Buna Qalaa Coffee, also known as Buna Qalaa Ethiopian Coffee, refers to the traditional coffee brewing and serving ceremony in Ethiopia. Coffee has a deep cultural significance in Ethiopia, often considered the birthplace of coffee.
Buna Qalaa (Slaughtered Coffee) is a coffee meal which is prepared from dried coffee berries by cooking them with butter after washing them appropriately and cutting the tip off each coffee bean with one’s teeth.
The Buna Qalaa Coffee ceremony is a ritualistic process that involves roasting, grinding, and brewing coffee beans in front of guests. It is typically conducted by a host or hostess, often in a traditional Ethiopian household or coffee shop.
During the ceremony, green coffee beans are roasted over a charcoal stove, creating a distinct aroma. The roasted beans are then ground using a mortar and pestle, producing fresh coffee grounds. The grounds are brewed in a traditional clay pot called a jebena, which is heated on hot coals.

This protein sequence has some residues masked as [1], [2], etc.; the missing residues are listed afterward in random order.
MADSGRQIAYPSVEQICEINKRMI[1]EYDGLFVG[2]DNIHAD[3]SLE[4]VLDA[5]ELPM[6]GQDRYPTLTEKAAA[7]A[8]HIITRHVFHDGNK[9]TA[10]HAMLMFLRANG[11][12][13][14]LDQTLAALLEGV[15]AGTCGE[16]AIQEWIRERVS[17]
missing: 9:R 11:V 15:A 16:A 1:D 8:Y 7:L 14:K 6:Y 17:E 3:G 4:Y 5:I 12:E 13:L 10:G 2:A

As the coffee brews, the host or hostess may burn frankincense or other incense to enhance the aromatic experience. Once the coffee is ready, it is poured into small cups called sini, often accompanied by a small plate of popcorn or other snacks.
The Buna Qalaa Coffee ceremony is not just about the coffee itself but also about the social aspect of gathering and enjoying the company of others. It is a time for conversation, relaxation, and sharing stories.
Ethiopian coffee is well-regarded for its rich flavour and distinctive characteristics. The Buna Qalaa Coffee ceremony showcases the traditional Ethiopian way of preparing and serving coffee, offering a unique cultural experience for both locals and visitors.
It’s important to note that Buna Qalaa Coffee ceremonies are more commonly found in Ethiopia and Ethiopian communities around the world. If you have the opportunity to attend one, it can be a fascinating and enjoyable way to immerse yourself in Ethiopian culture and coffee traditions.